Money isn’t the only lure. After having spent 25 years with Boeing, Cunningham said he discovered that “whenever someone asked me what I did, I didn’t like saying I was retired.”
As much as the retirees themselves, the big beneficiaries of the trend are the temp agencies that provide the mature talent, such as SM&A; in Newport Beach, Shipley Associates in Framington, Utah, and Legacy Engineering, which Larson co-founded with two other aerospace veterans in 1998.
Larson, an engineer who took early retirement from Lockheed Martin Corp., said he “could see the crisis coming” when the industry cut heavily from the ranks of mid- and senior-level engineers. The crisis paid off for Legacy, which expects revenue to hit $13 million this year, up 40% in two years.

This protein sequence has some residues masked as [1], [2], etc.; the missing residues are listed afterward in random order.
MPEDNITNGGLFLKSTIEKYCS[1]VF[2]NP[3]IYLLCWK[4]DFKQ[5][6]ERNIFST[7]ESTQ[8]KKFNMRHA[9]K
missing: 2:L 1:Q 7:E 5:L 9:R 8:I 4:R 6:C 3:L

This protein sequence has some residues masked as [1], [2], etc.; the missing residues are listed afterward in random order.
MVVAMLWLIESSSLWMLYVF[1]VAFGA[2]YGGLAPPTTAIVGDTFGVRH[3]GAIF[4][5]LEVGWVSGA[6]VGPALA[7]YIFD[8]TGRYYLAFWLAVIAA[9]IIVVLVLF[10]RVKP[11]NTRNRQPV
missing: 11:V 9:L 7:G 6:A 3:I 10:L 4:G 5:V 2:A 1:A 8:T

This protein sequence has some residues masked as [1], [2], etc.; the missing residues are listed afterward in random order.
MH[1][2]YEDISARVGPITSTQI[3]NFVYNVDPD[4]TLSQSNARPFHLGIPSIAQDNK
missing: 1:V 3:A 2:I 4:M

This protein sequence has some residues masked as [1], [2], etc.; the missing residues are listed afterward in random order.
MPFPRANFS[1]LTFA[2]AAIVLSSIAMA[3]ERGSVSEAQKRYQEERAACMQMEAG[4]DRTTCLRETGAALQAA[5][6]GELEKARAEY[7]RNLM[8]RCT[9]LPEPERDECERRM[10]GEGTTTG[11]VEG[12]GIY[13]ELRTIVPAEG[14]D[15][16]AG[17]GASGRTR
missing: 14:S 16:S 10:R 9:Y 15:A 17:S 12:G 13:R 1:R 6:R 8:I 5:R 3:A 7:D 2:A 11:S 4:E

The typical contract job pays about $125 an hour, Larson said, with about $100 of that going to the worker and the rest to the agency, which handles billing and other administrative duties.
For many engineers, the hourly contract pay is 30% to 40% more than what they earned during their careers. In Jerald V. Johns’ case, it has been double what he made developing infrared sensors in spy satellites at Raytheon, where he worked for 22 years.
The 64-year-old recently completed a four-month stint with Lockheed Martin in San Diego working on a new Navy computer system. The job was intense, Johns said, sometimes requiring him to be in the office 12 hours a day, six days a week. He plans to take three months off to spend some time with his ailing mother in Idaho.
Because he has a secret clearance, Johns doesn’t fret about landing a job when he returns to California.
“It’s a beautiful situation,” he said. “I feel like if I want to go back to work, I just pick up the phone.”